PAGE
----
New logging processes integrate technology to get the job done, revolutionizing one of the oldest professions in the world.
Logging is an ancient practice. Dating back to the boom of the Fertile Crescent — parts of the modern-day Middle East — organized or systemic logging has been used to supply architectural and infrastructure constructions. During the Colonial period, settlers in the New World had to make due with basic tools on hand, such as axes and basic two-man crosscut saws. Yet the colonialists were able to construct durable log cabins, some of which still stand strong and proud to this day.
When the Industrial Revolution kicked off in the mid-1700s, the Western world saw a quantum leap in technological progress. Traditional practices like carpentry and logging benefited from the innovations sparked by the Industrial Revolution, such as the invention of the chainsaw, which was actually used by German doctors to saw off bones. Yikes!
Two decades ago, the world experienced another kind of technological renaissance that has continued to gain more momentum. With the advent of smartphones, tablets, apps and even 3-D printers, the traditional logging industry wisely chose to adapt with the times again in order to survive.
Not only are new technologies helping logging companies work more efficiently, but innovative machineries and software programs are helping them produce more products to meet the growing demand of consumers without having to violate environmental laws.
Using New Technology
Many Logging companies today are more than willing to try out new technologies that will take care of the market’s demand for timber while controlling environmental degradation as well. After all, if there are tools to make the job faster and more efficient, why not give them a try?
One of those companies is Associated Oregon Loggers, Inc., which currently uses logging machineries that are integrated with technological features they say have “improved worker safety, enhanced environmental protection, and grown production performance.”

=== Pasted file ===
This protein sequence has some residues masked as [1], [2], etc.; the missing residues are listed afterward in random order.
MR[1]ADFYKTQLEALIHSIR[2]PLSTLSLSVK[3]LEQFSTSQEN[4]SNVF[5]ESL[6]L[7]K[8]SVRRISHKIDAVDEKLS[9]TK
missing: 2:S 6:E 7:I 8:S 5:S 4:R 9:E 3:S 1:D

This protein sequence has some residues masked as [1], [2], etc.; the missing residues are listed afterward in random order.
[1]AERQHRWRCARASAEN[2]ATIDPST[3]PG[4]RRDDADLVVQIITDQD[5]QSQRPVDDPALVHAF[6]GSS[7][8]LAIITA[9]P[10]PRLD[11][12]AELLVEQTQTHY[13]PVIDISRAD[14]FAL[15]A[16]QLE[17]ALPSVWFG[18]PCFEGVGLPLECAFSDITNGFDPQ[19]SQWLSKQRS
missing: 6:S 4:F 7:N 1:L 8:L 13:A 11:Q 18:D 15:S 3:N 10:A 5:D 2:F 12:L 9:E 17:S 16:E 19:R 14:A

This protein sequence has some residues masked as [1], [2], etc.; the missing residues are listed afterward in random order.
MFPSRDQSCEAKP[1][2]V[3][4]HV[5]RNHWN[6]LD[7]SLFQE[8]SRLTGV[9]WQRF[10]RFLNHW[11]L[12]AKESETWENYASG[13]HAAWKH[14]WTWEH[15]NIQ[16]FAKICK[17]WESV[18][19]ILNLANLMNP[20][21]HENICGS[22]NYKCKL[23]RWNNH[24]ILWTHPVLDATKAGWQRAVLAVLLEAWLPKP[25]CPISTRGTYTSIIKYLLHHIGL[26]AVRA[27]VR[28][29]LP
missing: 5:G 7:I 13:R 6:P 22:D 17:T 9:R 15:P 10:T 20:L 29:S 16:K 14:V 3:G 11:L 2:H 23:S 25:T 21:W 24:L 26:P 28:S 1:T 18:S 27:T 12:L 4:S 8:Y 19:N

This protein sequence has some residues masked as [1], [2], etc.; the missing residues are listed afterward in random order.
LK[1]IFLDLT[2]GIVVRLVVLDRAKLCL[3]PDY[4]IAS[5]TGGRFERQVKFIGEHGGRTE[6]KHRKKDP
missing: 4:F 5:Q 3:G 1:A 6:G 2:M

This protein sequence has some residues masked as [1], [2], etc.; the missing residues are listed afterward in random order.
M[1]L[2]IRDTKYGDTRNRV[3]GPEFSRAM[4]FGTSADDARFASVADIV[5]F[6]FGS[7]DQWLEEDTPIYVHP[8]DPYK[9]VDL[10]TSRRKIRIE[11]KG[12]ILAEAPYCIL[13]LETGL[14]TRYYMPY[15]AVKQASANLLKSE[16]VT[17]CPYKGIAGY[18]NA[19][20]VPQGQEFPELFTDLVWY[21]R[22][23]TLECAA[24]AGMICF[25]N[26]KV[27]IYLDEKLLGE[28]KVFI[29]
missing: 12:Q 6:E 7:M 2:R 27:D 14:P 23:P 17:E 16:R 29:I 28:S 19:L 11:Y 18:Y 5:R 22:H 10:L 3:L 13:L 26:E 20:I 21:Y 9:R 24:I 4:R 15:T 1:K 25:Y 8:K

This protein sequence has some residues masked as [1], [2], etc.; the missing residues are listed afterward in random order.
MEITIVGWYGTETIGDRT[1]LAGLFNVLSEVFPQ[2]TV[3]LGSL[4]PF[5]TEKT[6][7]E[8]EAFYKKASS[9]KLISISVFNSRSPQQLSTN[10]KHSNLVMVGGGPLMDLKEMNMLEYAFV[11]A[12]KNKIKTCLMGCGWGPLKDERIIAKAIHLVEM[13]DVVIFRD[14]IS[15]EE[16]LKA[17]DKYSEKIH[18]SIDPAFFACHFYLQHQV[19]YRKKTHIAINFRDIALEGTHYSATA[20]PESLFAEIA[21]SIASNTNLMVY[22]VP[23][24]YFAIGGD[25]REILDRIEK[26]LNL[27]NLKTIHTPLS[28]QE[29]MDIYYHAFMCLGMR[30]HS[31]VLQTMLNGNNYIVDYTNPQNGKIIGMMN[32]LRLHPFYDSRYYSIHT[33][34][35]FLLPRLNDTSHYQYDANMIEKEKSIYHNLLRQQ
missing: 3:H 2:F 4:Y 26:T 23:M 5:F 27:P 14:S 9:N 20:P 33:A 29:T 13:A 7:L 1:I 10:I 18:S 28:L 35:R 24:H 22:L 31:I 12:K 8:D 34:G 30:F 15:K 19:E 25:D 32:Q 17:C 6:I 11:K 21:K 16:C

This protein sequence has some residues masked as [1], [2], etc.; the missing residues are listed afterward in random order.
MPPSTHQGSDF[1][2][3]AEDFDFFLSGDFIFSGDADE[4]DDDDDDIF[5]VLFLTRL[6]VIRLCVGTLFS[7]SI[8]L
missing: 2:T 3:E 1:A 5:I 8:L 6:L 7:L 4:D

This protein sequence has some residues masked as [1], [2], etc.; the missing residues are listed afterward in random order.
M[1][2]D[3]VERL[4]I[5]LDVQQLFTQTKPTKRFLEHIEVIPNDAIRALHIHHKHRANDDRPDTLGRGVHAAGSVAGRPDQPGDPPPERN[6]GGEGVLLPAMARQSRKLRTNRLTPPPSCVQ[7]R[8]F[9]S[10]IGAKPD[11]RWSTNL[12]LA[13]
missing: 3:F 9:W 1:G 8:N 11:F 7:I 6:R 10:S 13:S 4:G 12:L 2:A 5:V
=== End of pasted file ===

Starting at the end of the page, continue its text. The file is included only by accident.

It’s not just the loggers… sawmills and woodworkers are taking advantage of new equipment, such as optimizing saws like this one. These can literally “cut” the time it takes to do things in half.
It’s an App-Filled World
The logging industry and forestry associations have also tapped into the technological trends that are ubiquitous today. The National Timber Harvesting and Transportation Safety Foundation has recently recommended useful apps for loggers. One of these apps feature a variety of functions that will help loggers improve safety practices out in the field.
Some of the features include:
- Weather alerts
- Location tracking
- Safety Flasher
- Access to imagery in the field
- Proximity to boundaries
- Hundreds of maps
Besides apps and new machineries, software that analyzes data plays a key part in logging smarter. According to a report by the Idaho Products Commission, forestry scientists employed by responsible logging companies use software “that is helping foresters understand the impact of their practices and is helping solve some of the problems faced by forests.” This, along with non-invasive photography methods, enables loggers to conduct research into quadrants of forests before taking action.
As physical and digital-based technologies continue to progress, no doubt the logging industry will find yet another way to keep the tradition going and even improve along the way.